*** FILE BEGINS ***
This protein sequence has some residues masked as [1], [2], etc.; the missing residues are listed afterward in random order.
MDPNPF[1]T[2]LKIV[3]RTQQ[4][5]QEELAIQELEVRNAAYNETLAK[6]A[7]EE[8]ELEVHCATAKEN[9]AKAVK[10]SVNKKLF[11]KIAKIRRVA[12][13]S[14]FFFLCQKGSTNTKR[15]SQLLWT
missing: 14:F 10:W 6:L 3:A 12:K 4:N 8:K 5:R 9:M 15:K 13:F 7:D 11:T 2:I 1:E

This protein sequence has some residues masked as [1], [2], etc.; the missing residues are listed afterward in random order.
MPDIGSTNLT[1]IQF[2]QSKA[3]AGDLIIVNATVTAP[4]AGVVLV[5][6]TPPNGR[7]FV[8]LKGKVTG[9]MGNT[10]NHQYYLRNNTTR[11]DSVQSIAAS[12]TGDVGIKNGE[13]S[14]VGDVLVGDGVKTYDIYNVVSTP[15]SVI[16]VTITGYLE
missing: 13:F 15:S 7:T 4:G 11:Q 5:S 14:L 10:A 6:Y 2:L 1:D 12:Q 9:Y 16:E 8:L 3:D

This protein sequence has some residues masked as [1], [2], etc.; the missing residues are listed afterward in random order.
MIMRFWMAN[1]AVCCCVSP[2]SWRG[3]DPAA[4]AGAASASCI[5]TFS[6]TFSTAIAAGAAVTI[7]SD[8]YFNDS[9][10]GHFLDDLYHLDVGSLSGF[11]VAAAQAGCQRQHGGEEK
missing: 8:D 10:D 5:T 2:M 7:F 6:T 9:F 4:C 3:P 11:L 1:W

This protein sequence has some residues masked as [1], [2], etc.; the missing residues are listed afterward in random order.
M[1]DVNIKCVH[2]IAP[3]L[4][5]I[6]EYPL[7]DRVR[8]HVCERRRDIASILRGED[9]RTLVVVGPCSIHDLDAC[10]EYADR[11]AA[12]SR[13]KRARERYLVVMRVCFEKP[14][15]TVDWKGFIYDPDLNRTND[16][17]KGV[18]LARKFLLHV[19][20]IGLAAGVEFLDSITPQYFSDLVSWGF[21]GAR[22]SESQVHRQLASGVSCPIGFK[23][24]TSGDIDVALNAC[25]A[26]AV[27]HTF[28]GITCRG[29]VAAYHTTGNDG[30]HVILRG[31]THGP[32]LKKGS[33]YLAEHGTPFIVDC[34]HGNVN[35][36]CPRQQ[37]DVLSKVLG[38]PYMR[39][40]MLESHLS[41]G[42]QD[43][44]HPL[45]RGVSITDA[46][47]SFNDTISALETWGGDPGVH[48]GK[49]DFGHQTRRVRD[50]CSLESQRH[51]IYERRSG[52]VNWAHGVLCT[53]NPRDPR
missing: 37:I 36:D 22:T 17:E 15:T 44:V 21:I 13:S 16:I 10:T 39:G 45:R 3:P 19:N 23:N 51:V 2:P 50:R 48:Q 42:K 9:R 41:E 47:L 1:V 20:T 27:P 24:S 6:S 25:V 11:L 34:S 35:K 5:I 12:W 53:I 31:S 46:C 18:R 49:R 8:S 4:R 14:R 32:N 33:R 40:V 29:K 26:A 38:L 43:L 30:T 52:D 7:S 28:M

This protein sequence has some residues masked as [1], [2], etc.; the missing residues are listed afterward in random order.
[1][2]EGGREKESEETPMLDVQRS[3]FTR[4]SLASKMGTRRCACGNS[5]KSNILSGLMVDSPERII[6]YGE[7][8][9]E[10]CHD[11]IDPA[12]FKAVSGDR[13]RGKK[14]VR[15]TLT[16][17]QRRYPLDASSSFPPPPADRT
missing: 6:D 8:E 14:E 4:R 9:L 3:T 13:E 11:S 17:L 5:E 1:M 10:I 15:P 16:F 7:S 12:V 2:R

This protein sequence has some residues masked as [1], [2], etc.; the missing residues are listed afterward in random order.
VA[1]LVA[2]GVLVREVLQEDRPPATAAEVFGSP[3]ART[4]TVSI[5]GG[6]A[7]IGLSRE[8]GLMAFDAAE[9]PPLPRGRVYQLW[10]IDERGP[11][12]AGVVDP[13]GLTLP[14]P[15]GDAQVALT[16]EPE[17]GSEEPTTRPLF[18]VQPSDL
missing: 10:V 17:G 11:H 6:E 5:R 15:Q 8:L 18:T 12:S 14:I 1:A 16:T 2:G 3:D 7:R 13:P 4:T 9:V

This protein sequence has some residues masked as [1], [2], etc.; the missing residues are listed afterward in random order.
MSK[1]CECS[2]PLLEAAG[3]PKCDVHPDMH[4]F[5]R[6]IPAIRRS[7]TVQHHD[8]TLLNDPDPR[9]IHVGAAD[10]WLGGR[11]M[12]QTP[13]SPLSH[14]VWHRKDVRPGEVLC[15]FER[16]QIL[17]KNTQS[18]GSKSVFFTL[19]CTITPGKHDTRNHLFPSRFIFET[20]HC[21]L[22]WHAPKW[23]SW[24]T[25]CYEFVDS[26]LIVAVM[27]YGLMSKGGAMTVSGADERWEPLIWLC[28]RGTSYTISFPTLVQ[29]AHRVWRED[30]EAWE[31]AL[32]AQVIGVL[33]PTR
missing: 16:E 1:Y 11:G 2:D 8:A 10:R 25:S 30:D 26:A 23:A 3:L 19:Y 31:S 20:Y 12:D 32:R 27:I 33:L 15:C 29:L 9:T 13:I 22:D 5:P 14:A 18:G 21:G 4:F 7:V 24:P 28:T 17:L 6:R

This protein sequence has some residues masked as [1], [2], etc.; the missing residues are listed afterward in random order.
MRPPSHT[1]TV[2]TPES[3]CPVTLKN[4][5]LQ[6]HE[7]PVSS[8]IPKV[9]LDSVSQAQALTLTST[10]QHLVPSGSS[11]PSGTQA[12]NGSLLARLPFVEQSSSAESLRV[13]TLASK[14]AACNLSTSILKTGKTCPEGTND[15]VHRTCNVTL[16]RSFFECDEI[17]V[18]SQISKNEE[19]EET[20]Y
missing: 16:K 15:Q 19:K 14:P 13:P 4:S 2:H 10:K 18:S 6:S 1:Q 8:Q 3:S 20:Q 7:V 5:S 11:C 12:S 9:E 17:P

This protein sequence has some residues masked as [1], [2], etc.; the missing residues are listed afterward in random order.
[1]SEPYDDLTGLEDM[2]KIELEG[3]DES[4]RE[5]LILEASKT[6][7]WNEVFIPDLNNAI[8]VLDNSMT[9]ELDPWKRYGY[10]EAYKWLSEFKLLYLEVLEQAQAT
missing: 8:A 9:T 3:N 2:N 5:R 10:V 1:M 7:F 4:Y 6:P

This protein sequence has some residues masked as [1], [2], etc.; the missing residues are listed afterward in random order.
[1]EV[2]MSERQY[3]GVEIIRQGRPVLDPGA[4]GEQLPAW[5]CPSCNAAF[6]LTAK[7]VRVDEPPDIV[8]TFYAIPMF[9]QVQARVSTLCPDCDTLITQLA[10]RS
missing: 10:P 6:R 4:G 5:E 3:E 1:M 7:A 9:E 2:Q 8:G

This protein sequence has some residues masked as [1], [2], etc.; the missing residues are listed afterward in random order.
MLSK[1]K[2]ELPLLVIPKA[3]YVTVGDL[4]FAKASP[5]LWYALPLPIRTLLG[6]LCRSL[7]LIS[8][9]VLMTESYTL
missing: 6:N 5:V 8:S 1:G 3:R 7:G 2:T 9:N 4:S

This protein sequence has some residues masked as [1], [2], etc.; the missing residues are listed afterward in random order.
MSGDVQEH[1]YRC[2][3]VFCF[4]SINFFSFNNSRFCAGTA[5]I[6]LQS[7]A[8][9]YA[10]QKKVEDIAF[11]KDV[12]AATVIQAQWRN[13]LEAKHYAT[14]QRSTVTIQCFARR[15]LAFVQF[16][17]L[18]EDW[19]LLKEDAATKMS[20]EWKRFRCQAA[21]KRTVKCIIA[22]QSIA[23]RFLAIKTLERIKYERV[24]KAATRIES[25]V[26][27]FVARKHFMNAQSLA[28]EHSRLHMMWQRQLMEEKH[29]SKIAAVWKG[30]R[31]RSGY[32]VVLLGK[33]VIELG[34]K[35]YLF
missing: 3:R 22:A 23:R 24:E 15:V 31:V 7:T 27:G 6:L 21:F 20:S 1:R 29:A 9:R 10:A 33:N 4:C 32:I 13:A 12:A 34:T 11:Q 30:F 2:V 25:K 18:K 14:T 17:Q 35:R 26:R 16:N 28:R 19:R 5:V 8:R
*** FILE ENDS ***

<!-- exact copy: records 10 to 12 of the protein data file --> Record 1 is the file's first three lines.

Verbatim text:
This protein sequence has some residues masked as [1], [2], etc.; the missing residues are listed afterward in random order.
[1]EV[2]MSERQY[3]GVEIIRQGRPVLDPGA[4]GEQLPAW[5]CPSCNAAF[6]LTAK[7]VRVDEPPDIV[8]TFYAIPMF[9]QVQARVSTLCPDCDTLITQLA[10]RS
missing: 10:P 6:R 4:G 5:E 3:E 1:M 7:A 9:E 2:Q 8:G

This protein sequence has some residues masked as [1], [2], etc.; the missing residues are listed afterward in random order.
MLSK[1]K[2]ELPLLVIPKA[3]YVTVGDL[4]FAKASP[5]LWYALPLPIRTLLG[6]LCRSL[7]LIS[8][9]VLMTESYTL
missing: 6:N 5:V 8:S 1:G 3:R 7:G 2:T 9:N 4:S

This protein sequence has some residues masked as [1], [2], etc.; the missing residues are listed afterward in random order.
MSGDVQEH[1]YRC[2][3]VFCF[4]SINFFSFNNSRFCAGTA[5]I[6]LQS[7]A[8][9]YA[10]QKKVEDIAF[11]KDV[12]AATVIQAQWRN[13]LEAKHYAT[14]QRSTVTIQCFARR[15]LAFVQF[16][17]L[18]EDW[19]LLKEDAATKMS[20]EWKRFRCQAA[21]KRTVKCIIA[22]QSIA[23]RFLAIKTLERIKYERV[24]KAATRIES[25]V[26][27]FVARKHFMNAQSLA[28]EHSRLHMMWQRQLMEEKH[29]SKIAAVWKG[30]R[31]RSGY[32]VVLLGK[33]VIELG[34]K[35]YLF
missing: 3:R 22:A 23:R 24:E 15:V 31:V 7:T 27:G 6:L 21:F 20:S 1:R 29:A 9:R 10:A 33:N 4:C 32:I 13:A 12:A 34:T 11:Q 30:F 2:V 25:K 18:K 14:T 17:Q 35:R 26:R 16:N 28:R 19:R 5:V 8:R